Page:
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T cell receptor clonotype diversity in breast cancer patients at various stages and ages

Kornelia Polyak, Ludwig Cancer Research
Kornelia Polyak

Researchers led in part by Ludwig Harvard’s Kornelia Polyak studied the diversity of the T cell receptor (TCR) clonotypes—a unique nucleotide sequence that arises during the gene rearrangement process for the TCR—in the peripheral blood of 485 breast cancer patients diagnosed with ductal carcinoma in situ (DCIS) or de novo stage IV disease before or after age 45. The tumor immune landscape in patients changes as they progress through the stages of breast cancer, from ductal hyperplasia to metastatic disease, and Kornelia and her colleagues have previously described increasing immunosuppression and decreasing TCR clonotype diversity in the tumor microenvironment during disease progression. There is, however, also growing evidence to suggest that TCR clonotype diversity of circulating T cells—a quantitative measure of immune health that seems to decrease with age—might similarly influence disease progression and anti-tumor immunity. Kornelia and colleagues reported in PNAS in November that such “peripheral” TCR clonotype diversity is lower in older patients regardless of disease stage, and in younger patients with advanced disease compared to those with DCIS. Notably, in older patients, those with DCIS and a higher peripheral clonotype diversity were more likely to suffer a relapse. The findings underscore the importance of peripheral immunity and age in disease progression and the authors suggest peripheral TCR clonotype diversity should be further explored in large clinical studies as a biomarker for disease progression.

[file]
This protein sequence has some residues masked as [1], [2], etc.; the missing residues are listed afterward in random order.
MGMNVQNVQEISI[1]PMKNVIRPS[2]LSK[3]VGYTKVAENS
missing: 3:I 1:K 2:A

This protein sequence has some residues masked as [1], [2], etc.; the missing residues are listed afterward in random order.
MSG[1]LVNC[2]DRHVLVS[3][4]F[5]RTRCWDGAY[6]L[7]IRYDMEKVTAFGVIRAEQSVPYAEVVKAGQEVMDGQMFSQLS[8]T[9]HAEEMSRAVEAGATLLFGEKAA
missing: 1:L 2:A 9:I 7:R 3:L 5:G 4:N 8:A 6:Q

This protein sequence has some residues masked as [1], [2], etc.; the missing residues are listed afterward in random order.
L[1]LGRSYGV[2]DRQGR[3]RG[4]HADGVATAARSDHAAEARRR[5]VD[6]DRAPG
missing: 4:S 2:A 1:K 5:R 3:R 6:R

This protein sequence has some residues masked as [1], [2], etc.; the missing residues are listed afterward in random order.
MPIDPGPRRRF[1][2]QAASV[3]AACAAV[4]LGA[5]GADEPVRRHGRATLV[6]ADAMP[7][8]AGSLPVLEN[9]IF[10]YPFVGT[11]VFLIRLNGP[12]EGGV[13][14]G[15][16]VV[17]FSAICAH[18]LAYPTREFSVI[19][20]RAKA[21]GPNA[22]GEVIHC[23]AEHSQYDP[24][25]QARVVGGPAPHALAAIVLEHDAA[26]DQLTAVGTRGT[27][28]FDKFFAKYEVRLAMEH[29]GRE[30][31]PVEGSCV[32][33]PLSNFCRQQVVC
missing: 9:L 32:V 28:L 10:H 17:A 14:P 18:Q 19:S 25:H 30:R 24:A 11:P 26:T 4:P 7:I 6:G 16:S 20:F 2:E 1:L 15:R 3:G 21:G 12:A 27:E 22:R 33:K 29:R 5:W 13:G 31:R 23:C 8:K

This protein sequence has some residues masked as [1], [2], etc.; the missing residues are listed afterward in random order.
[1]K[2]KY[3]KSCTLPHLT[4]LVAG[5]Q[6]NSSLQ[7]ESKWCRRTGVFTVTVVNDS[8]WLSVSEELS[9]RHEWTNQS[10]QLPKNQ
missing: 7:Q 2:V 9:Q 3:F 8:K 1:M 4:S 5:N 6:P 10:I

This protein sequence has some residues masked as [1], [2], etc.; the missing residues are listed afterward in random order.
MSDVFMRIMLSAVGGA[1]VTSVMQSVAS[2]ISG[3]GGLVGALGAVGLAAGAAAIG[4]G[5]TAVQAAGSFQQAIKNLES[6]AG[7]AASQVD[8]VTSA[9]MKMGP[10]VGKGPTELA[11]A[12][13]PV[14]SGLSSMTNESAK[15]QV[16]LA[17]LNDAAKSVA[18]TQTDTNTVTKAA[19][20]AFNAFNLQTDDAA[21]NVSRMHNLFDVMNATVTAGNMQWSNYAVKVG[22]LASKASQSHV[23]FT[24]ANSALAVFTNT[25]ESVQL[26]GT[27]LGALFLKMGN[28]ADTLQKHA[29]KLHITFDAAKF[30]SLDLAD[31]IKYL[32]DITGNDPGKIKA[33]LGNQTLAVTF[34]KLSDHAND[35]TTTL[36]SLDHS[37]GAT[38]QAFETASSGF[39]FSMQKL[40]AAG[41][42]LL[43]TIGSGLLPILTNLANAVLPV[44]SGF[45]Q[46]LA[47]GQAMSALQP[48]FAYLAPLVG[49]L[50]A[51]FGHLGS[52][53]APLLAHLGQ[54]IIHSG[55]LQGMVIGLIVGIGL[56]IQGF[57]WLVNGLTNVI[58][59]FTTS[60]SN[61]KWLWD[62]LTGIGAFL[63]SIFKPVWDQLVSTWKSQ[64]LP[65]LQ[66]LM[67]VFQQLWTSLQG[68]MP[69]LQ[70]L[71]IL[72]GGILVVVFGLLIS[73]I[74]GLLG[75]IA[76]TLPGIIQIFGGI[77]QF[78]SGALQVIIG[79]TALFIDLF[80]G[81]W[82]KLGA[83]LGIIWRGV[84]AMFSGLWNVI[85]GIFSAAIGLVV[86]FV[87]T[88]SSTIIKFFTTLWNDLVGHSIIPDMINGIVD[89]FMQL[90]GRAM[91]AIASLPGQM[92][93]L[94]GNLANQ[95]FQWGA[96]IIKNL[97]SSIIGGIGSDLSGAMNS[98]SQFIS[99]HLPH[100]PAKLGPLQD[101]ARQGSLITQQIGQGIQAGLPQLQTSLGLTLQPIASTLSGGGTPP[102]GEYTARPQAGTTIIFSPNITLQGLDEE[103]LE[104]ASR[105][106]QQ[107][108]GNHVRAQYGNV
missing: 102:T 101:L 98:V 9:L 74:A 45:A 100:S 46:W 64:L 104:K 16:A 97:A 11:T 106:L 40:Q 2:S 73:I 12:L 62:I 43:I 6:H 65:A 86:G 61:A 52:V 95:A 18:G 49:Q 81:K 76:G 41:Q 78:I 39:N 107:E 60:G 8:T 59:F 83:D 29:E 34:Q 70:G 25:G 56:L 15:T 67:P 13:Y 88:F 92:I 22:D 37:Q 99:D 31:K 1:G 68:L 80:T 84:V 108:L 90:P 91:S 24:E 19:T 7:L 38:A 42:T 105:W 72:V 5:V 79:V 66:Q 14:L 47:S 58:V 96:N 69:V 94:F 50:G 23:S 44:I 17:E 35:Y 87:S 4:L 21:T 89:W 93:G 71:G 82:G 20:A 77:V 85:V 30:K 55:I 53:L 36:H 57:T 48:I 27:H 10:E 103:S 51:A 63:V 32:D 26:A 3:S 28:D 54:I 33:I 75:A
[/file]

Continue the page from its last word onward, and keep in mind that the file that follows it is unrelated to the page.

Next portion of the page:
Peripheral blood TCR clonotype diversity as an age-associated marker of breast cancer progression
PNAS, 2023 November 27

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